June 13, 1988
NOTE: This opinion has been modified to the extent inconsistent with Opinion 16-162. See footnote 2 of Opinion 16-162 for details.
NOTE: Former sections 100.2(a) and 100.5(h) have been superseded by 22 NYCRR 100.2(A) and 100.6(B)(4) respectively. The Chief Judge’s rules concerning dual employment of nonjudicial court employees now appear at 22 NYCRR 50.3. For guidance on Part 50 (formerly Part 25), court personnel may consult the Office of Court Administration’s Nonjudicial Ethics Helpline (888-283-8442).
Topic: Town Justice serving as part-time law clerk to Family Court Judge in the same county.
Digest: A Town Justice may serve as a part-time law clerk to a Family Court Judge in the same county provided any Family Court matters which originated in the inquiring Town Justice’s Court are referred to a different Family Court Judge and provided that the Town Justice obtain prior written consent from his appointing authority and the approval of the Chief Administrative Judge of the Courts before assuming the additional position.
Rules: 22 NYCRR §§100.2(a), 100.5(h); Op. State Comp. 67-609(2); Rules of the Chief Judge 22 NYCRR 25.37.
A town justice asks if he may serve as a part-time law clerk to a Family Court judge in the same county. He states that only a “handful” of town court cases have any potential Family Court involvement, and any such cases could be handled by the second town justice.
There is no constitutional or statutory prohibition against a town justice simultaneously holding the position of law clerk to a judge of another court. Section 100.5(h) of the Rules of the Chief Administrator addresses the issue of “employment of part-time judges” as follows:
A part-time judge may accept private employment or public employment in a Federal, State or municipal department or agency, provided that such employment is not incompatible with judicial office and does not interfere with the proper performance of the judge’s duty.
A basic rule governing all judicial conduct is set forth in section 100.2 of the Rules of the Chief Administrator of the Courts. Section 100.2(a) mandates that a judge “shall conduct himself or herself at all times in a manner that promotes public confidence in the integrity and independence of the judiciary.”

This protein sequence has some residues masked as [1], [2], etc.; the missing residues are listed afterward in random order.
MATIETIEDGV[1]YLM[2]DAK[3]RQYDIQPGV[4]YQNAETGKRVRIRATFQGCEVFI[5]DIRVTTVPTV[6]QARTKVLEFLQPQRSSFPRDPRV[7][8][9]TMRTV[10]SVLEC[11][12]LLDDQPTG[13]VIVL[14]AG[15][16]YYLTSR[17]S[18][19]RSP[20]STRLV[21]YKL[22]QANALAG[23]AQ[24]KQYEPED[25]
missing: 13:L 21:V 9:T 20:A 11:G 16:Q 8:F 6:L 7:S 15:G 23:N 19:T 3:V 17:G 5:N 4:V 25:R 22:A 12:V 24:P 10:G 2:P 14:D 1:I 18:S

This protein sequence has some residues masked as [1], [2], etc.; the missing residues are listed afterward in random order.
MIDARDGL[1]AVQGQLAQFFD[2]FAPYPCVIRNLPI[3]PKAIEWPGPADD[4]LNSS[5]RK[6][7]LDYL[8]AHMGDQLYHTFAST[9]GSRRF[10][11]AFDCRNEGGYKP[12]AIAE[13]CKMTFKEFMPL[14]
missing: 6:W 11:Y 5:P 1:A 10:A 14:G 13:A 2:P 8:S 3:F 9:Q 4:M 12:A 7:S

The justice’s activities as a part-time law clerk to a Family Court Judge are sufficiently attenuated from town court operations to negate any direct conflict or incompatibility with his judicial office. Each of the two courts is a court of original jurisdiction and the jurisdiction of each court essentially concerns different subject matters. While the letter of inquiry indicates that there may be a handful of matters that came before the town court where there might be a potential for subsequent Family Court involvement, it also indicates that a second town justice would handle such matters. That procedure is recommended. Therefore, there is no legal or ethical incompatibility between the two positions. However, in his proposed capacity as a law clerk, the justice will be subject to section 25.37 of the Rules of the Chief Judge, which provides, in pertinent part, as follows:
No employee regularly employed in a position in the classified service in the Unified Court System shall, while continuing to hold such position, accept appointment or employment in any other position or title, or in any capacity whatsoever, on a full-time or part-time basis, either in the classified or unclassified service, in another department or agency of the state or a political subdivision, or in the legislature or the judiciary, for which employment compensation or salary is payable, without the previous consent in writing of his or her appointing authority, except that such consent shall be subject to the approval of the Chief Administrator of the Courts....
In an analogous situation, the New York State Comptroller ruled in Opinion 67-609, that there was no incompatibility in, or prohibition against, the simultaneous holding, by an attorney, of a position as a confidential law clerk to a Supreme Court Justice and the town office of Justice of the Peace, provided the written consent of the applicable Appellate Division was obtained. Accordingly, the justice should apply to the Family Court Judge, his appointing authority, and to the Chief Administrative Judge of the Courts for permission to hold both positions.
This Opinion is advisory only and is not binding upon the Commission on Judicial Conduct or the Office of Court Administration.